Ancestors and Parentage of King Egbert

Events Before King Egbert

Ancestors and Parentage

King Egbert of Wessex was the son of King Ealhmund of Kent and his wife, the queen of Kent, whose name is not known. Ealhmund and wife also had a daughter, St. Alburga. The queen’s father was King Ethelbert II of Kent, who was the son of King Wihtred of Kent and Cynegyth. Her great-grandfather was King Egbert I of Kent. King Ealhmund descended from Cerdic, king of the West Saxons (reigned 519‑34), was under‑king of Kent in 784, and died in 786.

There was a Bishop Egbert to whom Bede refers in favorable terms and was shown as interested in the Continent. Archbishops Egbert (732-66) and Aelbert (766-80) were called the founders of the first cathedral school of the Middle Ages. There is a poem by Aethelwulf, datable 803/21, about the abbots of Bishop Egbert’s monastery. He describes a spiritually and culturally respectable community, with a fine church and ecclesiastical ornaments. The community cannot be identified however, and might be any Northumbrian monastery.  It is within the realm of possibility that Bishop Egbert was a relation of the queen of Kent, King Egbert’s mother, but specific information confirming this has not been found.

There was also a well-known Frank, Count Egbert, contemporary with Egbert of Wessex. In 808 Count Egbert was commanded by Charlemagne to cross the Elbe and occupy the area on the banks of the river Stor called Esesfelth and begin its fortification, and in 811 Egbert was one of twelve counts who were nominated by Charlemagne to negotiate about the Danish frontier with an equal number of Danes. This Egbert was the husband of St. Ida, according to her biography.

King Egbert of Kent, great-great-grandfather of King Egbert of Wessex, founded the monastery of Chertsey in Surrey, but before his death its endowment was greatly enlarged by a sub-king of Surrey who acknowledged the overlordship of Wulfhere. By 771-2 Offa ruled the south to such an extent that he could dispose of land in Sussex, by charters to which Egbert of Kent and Cynewulf of Wessex set their hands in consent, evidently as vassals. Probably their submission was uneasy, for Offa fought several uprisings in both Wessex and Kent at later dates.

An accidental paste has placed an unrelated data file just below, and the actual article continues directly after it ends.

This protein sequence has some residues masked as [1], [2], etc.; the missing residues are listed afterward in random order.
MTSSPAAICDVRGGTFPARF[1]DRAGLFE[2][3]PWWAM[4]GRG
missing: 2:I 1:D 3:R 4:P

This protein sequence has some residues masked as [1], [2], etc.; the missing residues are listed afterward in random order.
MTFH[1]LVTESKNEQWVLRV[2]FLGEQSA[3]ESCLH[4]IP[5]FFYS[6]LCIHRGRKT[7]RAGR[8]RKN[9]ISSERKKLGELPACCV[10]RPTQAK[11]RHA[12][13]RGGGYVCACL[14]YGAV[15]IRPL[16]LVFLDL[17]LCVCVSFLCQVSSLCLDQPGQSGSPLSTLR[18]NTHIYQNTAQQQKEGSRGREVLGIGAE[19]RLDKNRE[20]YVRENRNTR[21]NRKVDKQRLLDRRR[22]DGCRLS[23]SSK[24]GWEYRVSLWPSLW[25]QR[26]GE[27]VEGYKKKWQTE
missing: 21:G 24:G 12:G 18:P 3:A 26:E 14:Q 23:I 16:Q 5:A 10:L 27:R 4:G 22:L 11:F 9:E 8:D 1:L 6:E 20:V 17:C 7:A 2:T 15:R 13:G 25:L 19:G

King Egbert of Wessex, could also proudly say he was the great-great-grandson of Ine’s brother Ingild. When Ine abdicated in 726, in order to make a pilgrimage to Rome, the throne of Wessex had a succession of kings who, while being descendants of Cerdic, were not in a direct line of succession from him. Egbert’s branch of the house of Cerdic lost the West-Saxon kingship when his distant relative Aethelheard took the throne. In 784, Egbert’s father Ealhmund was crowned under-king of Kent, which included the sub-kingdoms of Surrey, Sussex, and Essex. Ealhmund had sufficient claim to be acknowledged by the men of Kent as their ruler. That Ealhmund was descended from the old royal house of Aethelbert is implied by the statement in the Anglo-Saxon Chronicle that the kingdom of Kent was “wrongly forced away from Egbert’s kin; while it was under the hand of the kings Cuthred and Baldred, whom Coenwulf  the Mercian set up.”

“Egbert” is a Kentish name meaning “bright sword.” The old Saxon meaning of the name Egbert is “famous with the sword.” So to both Wessex and Kent the name Egbert would have significance. King Egbert would be a colorful warrior and live up to the meaning of his name. The name “Egbert” seems not to have survived the Old English period, but was revived in the nineteenth century. There are several, though not many, mentions of the name “Egbert,” in various forms, in the Domesday Book. In the Index to  the Domesday Book is listed, “Egbert, Yorkshire reference #2.” In British Family Names & Their Origins & Meanings,  are listed the Frisian personal and family names of Egbert, Ebbert, Egberts, and Egber. An Egbert is listed as holding land in 1086 in the Domesday Book, and as an undertenant of land at the time of the Domesday Survey.

Chertsey Abbey map
for more information see Chertsey Abbey

It is said that if you can trace your lineage back to King Egbert it will follow that you can also go all the way  back to Adam and Eve.
See  King Egbert's Lineage
See also Descendants of Adam to Henry II of England

Historical Time Line
The Making of Kings- Kingship, The Army and Warfare
Events before King Egbert's Time- Beginning in Europe, The 7 Kingdoms and the ChurchLineage, Ancestors and Parentage
The Life of King Egbert- The Early Years (775-802)
The Kingship- Chronicle Excerpts, 802-824, 825-829, 830-839, Reasons for Success

The People and Places Important to King Egbert - The People, The Places
Society in King Egbert's Time- Part 1 (Government, Household, Allegiance, Finances) Part 2 (Great Hall, Cooking & Eating, Food, Feasts, Christmas)
Part 3
(Crafts & Trade, Clothing and Appearance, Hygiene, Medicine) Part 4 (Peasants, Farming, Gardens & Plants, Common Tasks, Home, Village) Part 5 (Art)
Sources and References